College Dorm Insurance
Your homeowner's or renter's insurance policy provides some coverage for your child's on-campus personal property, but it might not be sufficient without additional college dorm insurance.
Is your child heading off to college? Or maybe heading there next year? If they are typical of college students these days, among the things they'll bring along is a substantial haul of electronic goods, and possibly other expensive items such as sporting equipment.
It's not unheard of for a student to own a computer, a smart phone, a sound system, a television, and a digital camera. The total value of these can run into thousands of dollars. Does a separate insurance policy, separate from your homeowner’s or renter’s insurance, to cover the property they bring to campus make sense? In this article, we will look at the relevant issues and help you answer that question.
What is Covered by Homeowner’s Policies
Students living in a dorm on campus will have their personal property covered by their parent's homeowner's or renter's policy. But there are some issues to consider.
First, coverage for your child's property will typically be limited to 10% of whatever property coverage you have for your own home. So, if you have $50,000 in property coverage on your home, your son or daughter’s coverage will be limited to $5,000.
Second, the deductible on your homeowner’s or renter’s policy is likely to be $1,000 or more. That means that if a few thousand dollars’ worth of property is stolen, your recovery could be minimal (if you don't know what to do if you get robbed, consult our Has Your Home Been Robbed or Vandalized? article).
Fourth, what if your child’s smartphone is stolen while they're off campus, like at a café? In some cases—it depends on the policy—it might not be covered unless the theft or damage happened in their dorm room.
How Does This Compare to a Dorm Policy?
College Dorm policies are different, so they're worth considering even if your property insurance affords your child some coverage.
First, you get full coverage of the value you insure the items for, not just 10%.
Second, deductibles tend to be much smaller, typically $100 or less—in some cases, quite a bit less.
Third, under most policies, your premium won't increase after you file a claim.
Fourth, coverage applies to both on- and off-campus theft or damage.
On top of all this, most dorm policies, like homeowner’s and renter’s policies, offer personal liability coverage and customized options. The latter are important if your son or daughter brings along some especially valuable item with them, like expensive jewelry or collectibles (learn more about Sublimits and Personal Property Floaters and how they affect your coverage). For an additional premium, these items can be listed separately and covered for higher amounts.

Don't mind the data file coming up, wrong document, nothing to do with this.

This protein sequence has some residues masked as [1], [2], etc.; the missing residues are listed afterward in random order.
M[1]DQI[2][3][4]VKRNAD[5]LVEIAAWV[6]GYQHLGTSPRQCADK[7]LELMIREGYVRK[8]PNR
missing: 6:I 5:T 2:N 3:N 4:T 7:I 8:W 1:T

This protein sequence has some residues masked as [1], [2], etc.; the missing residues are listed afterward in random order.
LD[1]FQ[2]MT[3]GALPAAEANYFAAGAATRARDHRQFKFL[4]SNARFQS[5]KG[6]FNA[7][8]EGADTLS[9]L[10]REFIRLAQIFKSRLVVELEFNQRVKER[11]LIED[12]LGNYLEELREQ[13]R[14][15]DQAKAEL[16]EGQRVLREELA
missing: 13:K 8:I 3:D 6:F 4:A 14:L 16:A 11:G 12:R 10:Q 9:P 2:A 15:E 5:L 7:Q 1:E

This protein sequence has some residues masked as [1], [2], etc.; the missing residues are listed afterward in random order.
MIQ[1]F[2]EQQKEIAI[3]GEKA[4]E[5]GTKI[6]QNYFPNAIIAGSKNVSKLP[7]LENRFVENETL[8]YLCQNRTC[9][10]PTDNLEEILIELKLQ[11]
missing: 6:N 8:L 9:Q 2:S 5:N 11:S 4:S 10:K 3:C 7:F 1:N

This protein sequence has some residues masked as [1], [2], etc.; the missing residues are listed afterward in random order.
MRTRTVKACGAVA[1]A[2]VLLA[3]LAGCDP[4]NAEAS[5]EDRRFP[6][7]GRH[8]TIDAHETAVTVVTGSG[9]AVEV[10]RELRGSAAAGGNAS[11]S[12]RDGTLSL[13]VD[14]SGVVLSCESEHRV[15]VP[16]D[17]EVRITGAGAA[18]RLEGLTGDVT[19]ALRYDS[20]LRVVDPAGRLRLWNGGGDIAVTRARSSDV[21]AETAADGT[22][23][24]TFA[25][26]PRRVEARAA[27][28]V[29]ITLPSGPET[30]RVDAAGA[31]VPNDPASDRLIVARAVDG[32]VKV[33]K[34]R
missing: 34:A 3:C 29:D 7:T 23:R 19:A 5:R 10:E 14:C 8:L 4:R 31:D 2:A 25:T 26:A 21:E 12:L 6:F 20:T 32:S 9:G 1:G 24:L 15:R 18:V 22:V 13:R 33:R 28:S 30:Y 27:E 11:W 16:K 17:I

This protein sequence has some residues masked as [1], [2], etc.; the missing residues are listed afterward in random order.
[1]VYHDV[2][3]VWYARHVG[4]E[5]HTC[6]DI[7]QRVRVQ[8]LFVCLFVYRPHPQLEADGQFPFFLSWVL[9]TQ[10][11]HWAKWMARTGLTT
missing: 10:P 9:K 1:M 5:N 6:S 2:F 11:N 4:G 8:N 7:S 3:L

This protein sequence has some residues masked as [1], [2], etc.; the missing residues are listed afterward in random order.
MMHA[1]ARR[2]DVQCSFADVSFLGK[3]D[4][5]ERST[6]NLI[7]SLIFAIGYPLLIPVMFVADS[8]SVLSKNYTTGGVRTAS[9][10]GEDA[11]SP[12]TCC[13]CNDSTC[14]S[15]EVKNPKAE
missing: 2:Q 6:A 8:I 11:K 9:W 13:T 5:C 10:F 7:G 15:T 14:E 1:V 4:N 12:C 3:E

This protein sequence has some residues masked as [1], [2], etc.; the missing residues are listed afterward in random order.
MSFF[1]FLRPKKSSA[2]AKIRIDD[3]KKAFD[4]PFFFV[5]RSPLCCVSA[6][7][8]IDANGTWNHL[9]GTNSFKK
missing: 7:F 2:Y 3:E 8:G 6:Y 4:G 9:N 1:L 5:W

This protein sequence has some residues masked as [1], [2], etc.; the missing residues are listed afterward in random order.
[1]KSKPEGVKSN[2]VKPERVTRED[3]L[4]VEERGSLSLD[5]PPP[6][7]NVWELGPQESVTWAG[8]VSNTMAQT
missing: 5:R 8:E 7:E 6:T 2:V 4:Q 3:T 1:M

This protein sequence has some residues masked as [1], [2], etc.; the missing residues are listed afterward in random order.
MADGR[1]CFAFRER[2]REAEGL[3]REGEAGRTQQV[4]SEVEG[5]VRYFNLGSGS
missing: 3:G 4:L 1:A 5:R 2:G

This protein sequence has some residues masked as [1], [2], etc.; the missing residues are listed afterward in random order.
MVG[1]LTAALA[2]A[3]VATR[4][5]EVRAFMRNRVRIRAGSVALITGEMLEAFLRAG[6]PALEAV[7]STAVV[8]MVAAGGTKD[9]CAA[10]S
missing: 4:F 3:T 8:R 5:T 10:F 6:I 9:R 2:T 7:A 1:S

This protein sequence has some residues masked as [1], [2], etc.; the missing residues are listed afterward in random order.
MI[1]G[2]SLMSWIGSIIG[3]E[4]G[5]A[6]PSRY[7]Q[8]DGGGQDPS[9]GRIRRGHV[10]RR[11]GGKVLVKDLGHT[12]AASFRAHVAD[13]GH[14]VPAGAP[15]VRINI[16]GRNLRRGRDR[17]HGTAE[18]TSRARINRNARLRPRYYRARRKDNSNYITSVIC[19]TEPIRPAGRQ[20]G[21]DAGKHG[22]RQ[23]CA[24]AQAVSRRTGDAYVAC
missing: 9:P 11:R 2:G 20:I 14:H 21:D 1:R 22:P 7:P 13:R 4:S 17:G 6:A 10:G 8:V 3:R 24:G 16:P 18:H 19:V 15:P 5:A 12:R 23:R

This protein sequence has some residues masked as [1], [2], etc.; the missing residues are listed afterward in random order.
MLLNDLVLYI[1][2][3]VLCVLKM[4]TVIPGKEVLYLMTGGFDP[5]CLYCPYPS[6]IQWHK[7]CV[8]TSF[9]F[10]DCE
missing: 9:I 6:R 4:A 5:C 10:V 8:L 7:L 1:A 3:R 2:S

What About Off-Campus Housing?
Your son or daughter, especially after their freshman year, might be living off campus in an apartment not owned by the college, often shared with other students. In most cases, this means they won't be able to get college dorm insurance and your homeowner’s or renter’s policy will not cover them. What to do? In this case, a renter’s policy makes the most sense (for a more complete discussion of renter’s insurance, see 6 Reasons You Need Renter's Insurance).
In general, renter’s policies are significantly less expensive than homeowner’s policies because the structure (the building you live in) is not covered. What is covered is all of your personal property, personal liability, and other items, such as relocation costs in case, for example, the building burns down. Note that the policy will cover only your son or daughter’s possessions, liability, and relocation costs; it will not provide coverage for any of their housemates.
What are the Risks and Costs?
Risks vary significantly from school to school and are often similar to the risks found in the surrounding community. If your son or daughter is in a dorm in New York City, Chicago, or San Francisco, the risk of theft will almost certainly be higher—probably a lot higher—than if they will be attending college in a small Midwestern town. The premiums will reflect the risk, so they will be lower for students in low-risk locations.
Dorm insurance is usually even cheaper than renter’s insurance, which is often well under $100 a month. Some schools also have group arrangements with an insurer that allow students to buy the insurance at steeply discounted rates. When making housing arrangements with the school, be sure to ask if they have dorm insurance available for their students.
It’s Worth a Look
If your son or daughter is soon off to college, or is already there and does not have a separate policy, it’s worth looking into. Talk to the school first if they'll be staying in a dorm. If the school has nothing to offer, talk to an insurance agent—getting a quote is free (before you do, consult our 5 Questions to Ask Before Choosing an Insurance Agent). Be prepared before you call: make a list of all of your son or daughter’s possessions so you can base your decision on accurate numbers.